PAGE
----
'Scary Monsters' is no doubt an album of two halves - the second half isn't quite as great, but certainly ain't bad either. 'It's No Game (Part 2)' is fine, but 'Part 1' is much wilder - the difference between the two symbolises the difference in quality of both sides. The cover of Tom Verlaine's 'Kingdom Come' is fine, and in line with many of Bowie's great albums that featured a pertinent cover version - 'Teenage Wildlife' is quite underrated, but does suffer from having to follow the brilliant five opening tracks. 'Scream Like a Baby' and 'Because You're Young' are just OK, the latter might appeal to some as Pete Townshend pops up on guitar - and would return on Bowie's return to form that was 2002's 'Heathen.' The second half is not bad...maybe it would have been improved by the presence of some nice bonus tracks, e.g. 'Crystal Japan', 'Alabama Song' or tracks from the 'Baal' e.p. ?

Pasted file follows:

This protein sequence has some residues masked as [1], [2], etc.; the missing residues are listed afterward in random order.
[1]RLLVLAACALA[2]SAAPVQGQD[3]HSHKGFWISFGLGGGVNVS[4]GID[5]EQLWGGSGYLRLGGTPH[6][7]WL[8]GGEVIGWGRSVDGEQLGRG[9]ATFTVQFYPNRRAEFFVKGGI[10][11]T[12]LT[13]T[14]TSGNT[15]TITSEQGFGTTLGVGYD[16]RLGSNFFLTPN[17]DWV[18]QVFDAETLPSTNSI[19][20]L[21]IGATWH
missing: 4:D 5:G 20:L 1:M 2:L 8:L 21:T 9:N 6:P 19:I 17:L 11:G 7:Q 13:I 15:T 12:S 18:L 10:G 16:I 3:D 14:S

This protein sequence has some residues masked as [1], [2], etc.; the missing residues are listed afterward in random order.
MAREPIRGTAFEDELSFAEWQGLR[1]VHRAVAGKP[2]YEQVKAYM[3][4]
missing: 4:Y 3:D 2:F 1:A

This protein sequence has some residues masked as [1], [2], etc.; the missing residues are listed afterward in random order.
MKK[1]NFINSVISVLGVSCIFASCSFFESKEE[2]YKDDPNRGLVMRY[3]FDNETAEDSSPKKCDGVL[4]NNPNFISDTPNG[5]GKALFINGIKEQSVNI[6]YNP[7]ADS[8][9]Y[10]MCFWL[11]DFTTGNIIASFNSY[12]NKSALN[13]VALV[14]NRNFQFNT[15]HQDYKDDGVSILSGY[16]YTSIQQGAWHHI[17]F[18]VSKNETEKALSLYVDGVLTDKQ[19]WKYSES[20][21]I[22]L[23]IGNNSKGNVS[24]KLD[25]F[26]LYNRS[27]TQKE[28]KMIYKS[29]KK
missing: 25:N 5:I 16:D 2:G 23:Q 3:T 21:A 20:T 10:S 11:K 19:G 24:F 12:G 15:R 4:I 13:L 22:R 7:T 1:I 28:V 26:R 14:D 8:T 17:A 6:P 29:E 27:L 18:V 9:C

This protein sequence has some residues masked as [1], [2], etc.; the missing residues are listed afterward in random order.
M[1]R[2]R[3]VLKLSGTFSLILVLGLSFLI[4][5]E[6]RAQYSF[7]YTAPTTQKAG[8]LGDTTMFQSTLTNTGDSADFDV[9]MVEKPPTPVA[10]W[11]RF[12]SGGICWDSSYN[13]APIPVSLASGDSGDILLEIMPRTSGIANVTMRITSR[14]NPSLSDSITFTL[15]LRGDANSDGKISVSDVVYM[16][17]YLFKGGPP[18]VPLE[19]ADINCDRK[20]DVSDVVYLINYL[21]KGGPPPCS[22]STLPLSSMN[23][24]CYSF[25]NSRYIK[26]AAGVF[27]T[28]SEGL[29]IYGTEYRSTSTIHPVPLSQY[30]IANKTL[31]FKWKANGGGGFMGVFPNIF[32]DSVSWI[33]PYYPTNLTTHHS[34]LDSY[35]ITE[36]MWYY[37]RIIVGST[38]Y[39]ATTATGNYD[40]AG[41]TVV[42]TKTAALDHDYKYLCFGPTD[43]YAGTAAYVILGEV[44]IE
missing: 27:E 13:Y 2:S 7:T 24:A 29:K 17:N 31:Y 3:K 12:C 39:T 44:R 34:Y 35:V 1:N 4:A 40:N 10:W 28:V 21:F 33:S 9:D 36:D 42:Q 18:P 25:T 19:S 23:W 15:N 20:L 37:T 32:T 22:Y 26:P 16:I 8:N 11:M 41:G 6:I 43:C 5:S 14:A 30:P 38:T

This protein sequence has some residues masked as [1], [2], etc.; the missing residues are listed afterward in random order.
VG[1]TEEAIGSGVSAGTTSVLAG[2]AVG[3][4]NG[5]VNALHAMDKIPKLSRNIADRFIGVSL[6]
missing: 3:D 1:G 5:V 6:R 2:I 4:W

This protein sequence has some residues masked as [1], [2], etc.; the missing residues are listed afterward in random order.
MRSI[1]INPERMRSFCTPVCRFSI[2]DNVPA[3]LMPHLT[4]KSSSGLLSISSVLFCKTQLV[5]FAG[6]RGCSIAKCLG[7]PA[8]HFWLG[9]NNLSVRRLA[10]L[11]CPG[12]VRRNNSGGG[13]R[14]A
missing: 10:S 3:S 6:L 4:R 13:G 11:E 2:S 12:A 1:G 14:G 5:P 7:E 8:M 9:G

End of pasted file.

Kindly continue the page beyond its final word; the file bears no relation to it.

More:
The first half is fantastic, as great as anything from Bowie's brilliant career in the art decade that was the 70s. The presence of Robert Fripp is particularly welcome, Fripp was all over the place at the time, turning up on records by Blondie, Peter Gabriel and Talking Heads, as well as recording with Brian Eno and Daryl Hall - here the King Crimson-guitarist sounds like he's spraying his trademark sound all over the place. His influence on Blur's Graham Coxon is very much apparent on 'It's No Game (Part 1)' and 'Fashion' - the former has a riff which seems to predict Blur's 'Girls and Boys', while the latter is very 'London Loves.' Michi Hirota adds some great Japanese vocals which contrast brilliantly with Bowie's vocals and Fripp's guitar - the "Documentaries on refugees..." rap is great, Bowie's best rant since that bit on 'We are the Dead.' 'Scary Monsters (& Super Creeps)' sounds like Bowie doing 'Idiot'-Iggy, and set the tone for bands like The Psychedelic Furs and the Sisters of Mercy - I'd forgotten how great it was, and how much it rocks!